SUBMITTED FEBRUARY 8, 1971.
DECIDED MARCH 18, 1971.
Equitable petition. Muscogee Superior Court. Before Judge Land.
Richard H. Baker, G. Harold Posey, for appellants.
Dan S. Beeland, Young, Dicus Ford, William R. Ford, Jr., Gordon J. Young, for appellees.
1. Plaintiffs did not allege any fraud preventing them from reading the deeds executed by them, and they will not be relieved from their negligence in failing to read them.
2. The trust alleged was an express trust, and such a trust is not enforceable unless it is in writing.
3. The complaint showed that plaintiffs would not be entitled to relief under any statement of facts which could be proved in support of their claim, and the motion to dismiss the complaint was properly granted.
SUBMITTED FEBRUARY 8, 1971 — DECIDED MARCH 18, 1971.
This is an appeal from the grant of a motion to dismiss the complaint of Jerry Beckwith and his wife, Dorothy H. Beckwith, against Doris Peterson and Noah H. Peterson, on the ground that it failed to state a claim against defendants upon which relief could be granted.
The action sought to have a trust established as to a portion of the proceeds of insurance policies left by Earl Beckwith, in which defendant, Doris Peterson, was named as beneficiary, and to have a security deed and warranty deed executed by plaintiffs to defendants canceled.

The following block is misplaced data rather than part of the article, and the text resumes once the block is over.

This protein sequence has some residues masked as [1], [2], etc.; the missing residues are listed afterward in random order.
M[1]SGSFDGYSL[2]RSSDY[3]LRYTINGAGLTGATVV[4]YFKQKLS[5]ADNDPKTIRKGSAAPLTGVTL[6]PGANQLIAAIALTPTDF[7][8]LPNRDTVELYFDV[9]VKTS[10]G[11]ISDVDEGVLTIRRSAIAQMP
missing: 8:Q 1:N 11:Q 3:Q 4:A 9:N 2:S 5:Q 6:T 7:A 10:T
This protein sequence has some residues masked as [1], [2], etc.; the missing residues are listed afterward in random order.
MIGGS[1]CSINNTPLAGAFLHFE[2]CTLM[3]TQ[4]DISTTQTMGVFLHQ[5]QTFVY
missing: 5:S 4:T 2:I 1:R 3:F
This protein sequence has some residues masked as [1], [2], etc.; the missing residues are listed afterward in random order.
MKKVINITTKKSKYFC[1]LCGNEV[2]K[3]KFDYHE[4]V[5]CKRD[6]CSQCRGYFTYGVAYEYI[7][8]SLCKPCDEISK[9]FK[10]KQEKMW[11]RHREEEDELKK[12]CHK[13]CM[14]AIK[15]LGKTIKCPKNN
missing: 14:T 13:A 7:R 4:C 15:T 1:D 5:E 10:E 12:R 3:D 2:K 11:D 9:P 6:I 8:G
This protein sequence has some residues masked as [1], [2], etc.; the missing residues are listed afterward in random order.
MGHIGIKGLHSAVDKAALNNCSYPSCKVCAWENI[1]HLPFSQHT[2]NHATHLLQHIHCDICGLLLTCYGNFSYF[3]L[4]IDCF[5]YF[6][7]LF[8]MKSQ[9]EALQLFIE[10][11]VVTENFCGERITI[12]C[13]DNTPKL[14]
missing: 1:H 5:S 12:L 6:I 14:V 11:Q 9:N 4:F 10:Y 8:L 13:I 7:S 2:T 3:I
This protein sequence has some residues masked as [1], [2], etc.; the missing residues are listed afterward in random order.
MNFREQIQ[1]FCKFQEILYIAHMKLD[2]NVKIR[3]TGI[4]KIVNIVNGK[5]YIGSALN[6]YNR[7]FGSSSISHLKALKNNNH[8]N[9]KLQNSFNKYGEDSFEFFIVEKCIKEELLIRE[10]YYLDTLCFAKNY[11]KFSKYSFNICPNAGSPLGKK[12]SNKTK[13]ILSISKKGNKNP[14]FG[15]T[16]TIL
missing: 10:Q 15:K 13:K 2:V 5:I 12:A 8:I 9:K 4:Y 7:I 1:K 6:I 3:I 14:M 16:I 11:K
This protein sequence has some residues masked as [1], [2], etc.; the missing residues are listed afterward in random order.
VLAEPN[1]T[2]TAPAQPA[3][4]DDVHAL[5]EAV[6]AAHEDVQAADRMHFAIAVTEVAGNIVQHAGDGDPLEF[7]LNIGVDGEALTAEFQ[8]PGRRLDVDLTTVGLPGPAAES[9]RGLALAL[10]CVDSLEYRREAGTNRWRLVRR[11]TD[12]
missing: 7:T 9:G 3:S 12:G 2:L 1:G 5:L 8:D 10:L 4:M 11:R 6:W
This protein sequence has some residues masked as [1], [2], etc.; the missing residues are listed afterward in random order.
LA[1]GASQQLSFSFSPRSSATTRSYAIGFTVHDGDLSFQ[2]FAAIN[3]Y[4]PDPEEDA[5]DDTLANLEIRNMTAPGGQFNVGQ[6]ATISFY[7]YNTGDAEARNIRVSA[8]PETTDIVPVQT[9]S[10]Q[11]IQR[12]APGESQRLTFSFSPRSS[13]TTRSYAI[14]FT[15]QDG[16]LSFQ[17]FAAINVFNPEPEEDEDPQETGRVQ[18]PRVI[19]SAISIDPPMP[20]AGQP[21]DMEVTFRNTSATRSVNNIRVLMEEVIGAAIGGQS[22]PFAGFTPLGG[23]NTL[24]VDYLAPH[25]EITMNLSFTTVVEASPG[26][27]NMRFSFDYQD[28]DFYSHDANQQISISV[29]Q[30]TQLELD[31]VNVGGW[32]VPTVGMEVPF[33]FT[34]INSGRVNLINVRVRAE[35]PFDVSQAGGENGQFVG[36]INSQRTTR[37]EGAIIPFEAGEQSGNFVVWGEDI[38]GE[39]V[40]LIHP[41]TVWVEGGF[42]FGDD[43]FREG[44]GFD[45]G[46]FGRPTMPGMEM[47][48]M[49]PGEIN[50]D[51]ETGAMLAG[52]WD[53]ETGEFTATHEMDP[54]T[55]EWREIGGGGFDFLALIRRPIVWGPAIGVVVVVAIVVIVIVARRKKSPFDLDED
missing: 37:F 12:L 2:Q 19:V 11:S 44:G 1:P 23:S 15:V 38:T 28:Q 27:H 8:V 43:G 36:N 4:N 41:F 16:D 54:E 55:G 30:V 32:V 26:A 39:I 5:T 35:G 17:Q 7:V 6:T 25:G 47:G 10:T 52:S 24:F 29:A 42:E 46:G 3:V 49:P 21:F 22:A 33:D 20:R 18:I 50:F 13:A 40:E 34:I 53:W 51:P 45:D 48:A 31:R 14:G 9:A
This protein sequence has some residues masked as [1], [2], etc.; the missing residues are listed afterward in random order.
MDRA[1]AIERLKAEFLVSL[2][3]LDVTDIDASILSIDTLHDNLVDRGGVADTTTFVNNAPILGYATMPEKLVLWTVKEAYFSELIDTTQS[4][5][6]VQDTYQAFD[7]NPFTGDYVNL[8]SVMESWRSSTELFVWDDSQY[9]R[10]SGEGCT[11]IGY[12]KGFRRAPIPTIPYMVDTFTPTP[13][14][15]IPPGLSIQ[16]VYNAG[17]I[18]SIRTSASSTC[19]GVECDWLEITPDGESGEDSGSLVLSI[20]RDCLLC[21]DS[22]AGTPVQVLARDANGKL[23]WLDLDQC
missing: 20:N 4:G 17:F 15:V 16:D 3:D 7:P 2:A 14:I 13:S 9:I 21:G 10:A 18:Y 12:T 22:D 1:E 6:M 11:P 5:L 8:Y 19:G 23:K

The complaint alleged that Earl Beckwith, the deceased, left insurance policies of some $64,000, naming Doris Peterson, his half sister, as beneficiary; that plaintiff Jerry Beckwith was a twin brother of Earl Beckwith; that Earl gave Doris oral instructions that she give $20,000 of the money to their mother, and that she divide the balance between herself and Jerry; that Doris bought him a home, putting title in him and his wife, but took a note and security deed against the place without his knowledge, he signing the papers without knowing that was what he was doing. It was alleged further that he, his twin brother Earl, and Doris had always been especially close to each other; that he had great confidence in Doris, trusted her and relied on her to do as she promised; that he was unlettered, having always worked in a cotton mill, and knew nothing about buying a house, and he signed the papers she presented to him, prepared by her lawyer; that Doris and her husband tricked and deceived defendants into signing the warranty deed; that both the security deed and the warranty deed were procured from them by fraud and deceit on plaintiffs' part; that the instructions to Doris by Earl Beckwith were plain, clear, and definite as regards the proceeds of the policies; and that she violated the trust imposed in her by her deceased brother, and did, by trick and device, cause plaintiffs to execute the security deed.